The democratic faction in Carthage sent the leaders of the party favoring Masinissa into banishment, to the
number of about forty, and confirmed it by a vote and an oath that they should never be taken back, and that the question of taking them back should never be discussed. The banished took refuge with Masinissa and urged him to declare war. He, nothing loath, sent his two sons, Gulussa and Micipsa, to Carthage to demand that those who had been expelled on his account should be taken back. When they came to the city gates the boëtharch warned them off, fearing lest the relatives of the exiles should prevail with the multitude by their tears. When Gulussa was returning Hamilcar the Samnite set upon him, killed some of his attendants, and thoroughly frightened him. Thereupon Masinissa, making this an excuse, laid siege to the town of Oroscopa, which he desired to possess contrary to the treaty. The Carthaginians with 25,000 foot and 400 city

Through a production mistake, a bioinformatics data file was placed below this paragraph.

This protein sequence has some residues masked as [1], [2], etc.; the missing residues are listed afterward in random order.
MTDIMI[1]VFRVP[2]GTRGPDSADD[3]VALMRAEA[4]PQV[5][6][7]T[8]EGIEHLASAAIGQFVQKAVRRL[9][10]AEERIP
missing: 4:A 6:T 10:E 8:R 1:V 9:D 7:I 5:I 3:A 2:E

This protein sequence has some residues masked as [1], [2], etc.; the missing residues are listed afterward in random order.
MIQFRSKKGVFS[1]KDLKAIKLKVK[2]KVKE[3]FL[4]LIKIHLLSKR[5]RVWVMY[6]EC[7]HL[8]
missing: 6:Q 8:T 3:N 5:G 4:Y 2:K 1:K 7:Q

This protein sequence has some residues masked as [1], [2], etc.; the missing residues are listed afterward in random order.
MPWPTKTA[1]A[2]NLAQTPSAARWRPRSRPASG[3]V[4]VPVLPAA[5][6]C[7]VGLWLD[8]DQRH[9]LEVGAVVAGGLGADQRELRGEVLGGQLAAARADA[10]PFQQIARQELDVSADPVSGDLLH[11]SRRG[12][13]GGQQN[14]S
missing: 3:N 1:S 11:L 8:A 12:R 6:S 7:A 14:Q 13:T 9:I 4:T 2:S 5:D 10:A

horse under Hasdrubal, their boëtharch, marched against
Masinissa. At their approach, Asasis and Suba, Masinissa's lieutenants, on account of some difference with his sons, deserted with 6000 horse. Encouraged by this accession, Hasdrubal moved his forces nearer to the king and in some skirmishes gained the advantage. But Masinissa by stratagem retired little by little as if in flight, until he had drawn him into a great desert surrounded by hills and crags, and destitute of provisions. Then turning about he pitched his camp in the open plain. Hasdrubal drew up among the hills as being a stronger position.